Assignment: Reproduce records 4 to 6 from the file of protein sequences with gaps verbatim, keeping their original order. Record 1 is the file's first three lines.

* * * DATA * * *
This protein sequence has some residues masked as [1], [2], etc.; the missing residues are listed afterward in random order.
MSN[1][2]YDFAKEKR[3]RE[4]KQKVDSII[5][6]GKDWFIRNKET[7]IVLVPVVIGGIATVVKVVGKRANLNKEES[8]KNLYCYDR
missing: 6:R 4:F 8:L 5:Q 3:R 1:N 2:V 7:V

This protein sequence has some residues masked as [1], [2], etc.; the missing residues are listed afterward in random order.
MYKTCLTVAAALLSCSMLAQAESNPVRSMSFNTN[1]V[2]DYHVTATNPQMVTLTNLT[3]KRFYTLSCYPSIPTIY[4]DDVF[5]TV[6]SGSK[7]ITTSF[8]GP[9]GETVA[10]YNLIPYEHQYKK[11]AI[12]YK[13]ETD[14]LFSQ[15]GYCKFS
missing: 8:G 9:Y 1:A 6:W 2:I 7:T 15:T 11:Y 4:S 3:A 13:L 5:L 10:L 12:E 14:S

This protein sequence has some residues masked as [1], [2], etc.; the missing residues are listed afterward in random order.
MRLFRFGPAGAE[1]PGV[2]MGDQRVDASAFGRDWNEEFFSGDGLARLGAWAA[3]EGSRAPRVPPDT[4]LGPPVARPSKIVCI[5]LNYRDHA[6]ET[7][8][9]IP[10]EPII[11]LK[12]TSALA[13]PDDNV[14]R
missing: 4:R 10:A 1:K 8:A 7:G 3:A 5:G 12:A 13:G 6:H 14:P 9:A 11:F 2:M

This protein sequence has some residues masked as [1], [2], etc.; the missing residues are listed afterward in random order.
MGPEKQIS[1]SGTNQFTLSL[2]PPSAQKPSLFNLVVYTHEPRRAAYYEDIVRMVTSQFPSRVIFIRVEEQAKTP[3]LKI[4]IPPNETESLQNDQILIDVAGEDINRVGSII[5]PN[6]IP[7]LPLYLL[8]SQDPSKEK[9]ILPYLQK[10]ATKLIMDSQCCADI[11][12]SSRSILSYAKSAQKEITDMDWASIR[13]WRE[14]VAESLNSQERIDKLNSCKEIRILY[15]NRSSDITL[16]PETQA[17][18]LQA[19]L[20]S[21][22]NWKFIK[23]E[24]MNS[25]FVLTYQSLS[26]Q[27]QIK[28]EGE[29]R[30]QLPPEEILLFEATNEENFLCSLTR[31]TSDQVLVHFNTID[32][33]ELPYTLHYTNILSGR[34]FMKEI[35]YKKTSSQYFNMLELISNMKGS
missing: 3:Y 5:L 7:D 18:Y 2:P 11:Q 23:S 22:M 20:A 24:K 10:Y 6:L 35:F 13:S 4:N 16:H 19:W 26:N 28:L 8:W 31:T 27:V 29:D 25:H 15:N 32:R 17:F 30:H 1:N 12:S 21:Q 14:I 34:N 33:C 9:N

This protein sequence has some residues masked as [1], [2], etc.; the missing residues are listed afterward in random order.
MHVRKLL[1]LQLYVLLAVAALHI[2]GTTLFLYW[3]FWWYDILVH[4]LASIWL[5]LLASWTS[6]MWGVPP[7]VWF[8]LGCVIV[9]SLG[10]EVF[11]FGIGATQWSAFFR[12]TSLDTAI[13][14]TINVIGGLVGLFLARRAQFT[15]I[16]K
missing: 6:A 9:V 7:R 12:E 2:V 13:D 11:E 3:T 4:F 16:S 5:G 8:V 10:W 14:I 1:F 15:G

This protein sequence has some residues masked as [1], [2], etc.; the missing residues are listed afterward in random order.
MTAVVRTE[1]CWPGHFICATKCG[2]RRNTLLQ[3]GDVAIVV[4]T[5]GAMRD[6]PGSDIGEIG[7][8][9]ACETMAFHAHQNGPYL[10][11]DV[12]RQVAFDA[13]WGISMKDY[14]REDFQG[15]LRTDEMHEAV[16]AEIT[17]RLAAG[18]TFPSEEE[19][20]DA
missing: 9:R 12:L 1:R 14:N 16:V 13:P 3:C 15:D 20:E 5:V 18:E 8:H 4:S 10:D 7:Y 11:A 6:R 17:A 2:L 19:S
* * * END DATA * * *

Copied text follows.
This protein sequence has some residues masked as [1], [2], etc.; the missing residues are listed afterward in random order.
MGPEKQIS[1]SGTNQFTLSL[2]PPSAQKPSLFNLVVYTHEPRRAAYYEDIVRMVTSQFPSRVIFIRVEEQAKTP[3]LKI[4]IPPNETESLQNDQILIDVAGEDINRVGSII[5]PN[6]IP[7]LPLYLL[8]SQDPSKEK[9]ILPYLQK[10]ATKLIMDSQCCADI[11][12]SSRSILSYAKSAQKEITDMDWASIR[13]WRE[14]VAESLNSQERIDKLNSCKEIRILY[15]NRSSDITL[16]PETQA[17][18]LQA[19]L[20]S[21][22]NWKFIK[23]E[24]MNS[25]FVLTYQSLS[26]Q[27]QIK[28]EGE[29]R[30]QLPPEEILLFEATNEENFLCSLTR[31]TSDQVLVHFNTID[32][33]ELPYTLHYTNILSGR[34]FMKEI[35]YKKTSSQYFNMLELISNMKGS
missing: 3:Y 5:L 7:D 18:Y 2:P 11:Q 23:S 22:M 20:A 24:K 10:Y 6:L 35:F 13:S 4:N 16:H 19:W 26:N 28:L 8:W 31:T 27:V 29:D 25:H 15:N 32:R 17:F 30:H 1:N 12:S 21:Q 14:I 34:N 33:C 9:N

This protein sequence has some residues masked as [1], [2], etc.; the missing residues are listed afterward in random order.
MHVRKLL[1]LQLYVLLAVAALHI[2]GTTLFLYW[3]FWWYDILVH[4]LASIWL[5]LLASWTS[6]MWGVPP[7]VWF[8]LGCVIV[9]SLG[10]EVF[11]FGIGATQWSAFFR[12]TSLDTAI[13][14]TINVIGGLVGLFLARRAQFT[15]I[16]K
missing: 6:A 9:V 7:R 12:E 2:V 13:D 11:E 3:T 4:F 16:S 5:G 8:V 10:W 14:I 1:F 15:G

This protein sequence has some residues masked as [1], [2], etc.; the missing residues are listed afterward in random order.
MTAVVRTE[1]CWPGHFICATKCG[2]RRNTLLQ[3]GDVAIVV[4]T[5]GAMRD[6]PGSDIGEIG[7][8][9]ACETMAFHAHQNGPYL[10][11]DV[12]RQVAFDA[13]WGISMKDY[14]REDFQG[15]LRTDEMHEAV[16]AEIT[17]RLAAG[18]TFPSEEE[19][20]DA
missing: 9:R 12:L 1:R 14:N 16:V 13:P 3:C 15:D 20:E 5:V 18:E 8:H 4:S 10:D 7:Y 11:A 6:R 17:A 2:L 19:S